Maurice Dunster .... assistant: Donald Sutherland
Joe Elsner .... firearms master: Canada
Prudence Emery .... publicist: Canada
Carlos Ferrand .... production assistant: Canada
Jonathan Goodwill .... production assistant: Canada (as Jon Goodwill)
Ron Granton .... production accountant
Richard Green .... location manager: UK
Dan Howard .... location manager: Canada
Susan Kavesh .... production secretary: Canada
Terry Last .... production assistant: Canada
Rory H. MacLean .... assistant to producers
Heather McIntosh .... assistant accountant: Canada
Joshua Nefsky .... production assistant: Canada
Robert Paradis .... assistant accountant: Canada
Tanya Rosenberg .... production secretary: Canada
Nina Safdie .... personal assistant to director: Canada
Sally Shewring .... production assistant: UK
Bill Smith .... production assistant: Canada
Reg Tunnicliffe .... caterer: Canada
Sue Wall .... assistant accountant: UK
Gavrik Losey .... production consultant (uncredited)
Crew believed to be complete

Production CompaniesDistributorsOther Companies

Additional Details

Also Known As:
100 min | Canada:88 min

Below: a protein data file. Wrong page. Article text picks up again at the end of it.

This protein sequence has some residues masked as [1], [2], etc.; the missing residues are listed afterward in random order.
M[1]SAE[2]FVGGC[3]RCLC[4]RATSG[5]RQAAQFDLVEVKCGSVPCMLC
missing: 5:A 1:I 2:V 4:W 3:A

Color (Eastmancolor)
Sound Mix:
Canada:14+ (Ontario) | UK:AA (original rating) | UK:15 (video rating) (1986) | USA:R

Did You Know?

Barbara Parkins was going to be in this project but was replaced before filming began.See more »
Movie Connections:
Referenced in Z Channel: A Magnificent Obsession (2004) (TV)See more »
The Last EmbraceSee more »


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7 out of 15 people found the following review useful.
THE DISAPPEARANCE {Edited Version} (Stuart Cooper, 1977) **, 9 February 2008
Author: MARIO GAUCI ( from Naxxar, Malta

Ostensibly, it should be hard to understand why certain movies slip into obscurity despite being loaded with talent, but then you come across a case like this one and the possibility suddenly becomes not just plausible but inevitable. On paper, this Anglo-Canadian "existentialist" thriller certainly had potential: an impressive cast – Donald Sutherland, David Hemmings, John Hurt, David Warner, Christopher Plummer and Virginia McKenna – was mouthing the words of screenwriter Paul Mayersberg under the guidance of director Stuart Cooper (the man behind recent Criterion DVD release, OVERLORD [1975]) and being lit by the late great cinematographer (and frequent Stanley Kubrick collaborator) John Alcott; besides, the whole thing was being overseen by producer Hemmings himself. So, where did the film go wrong?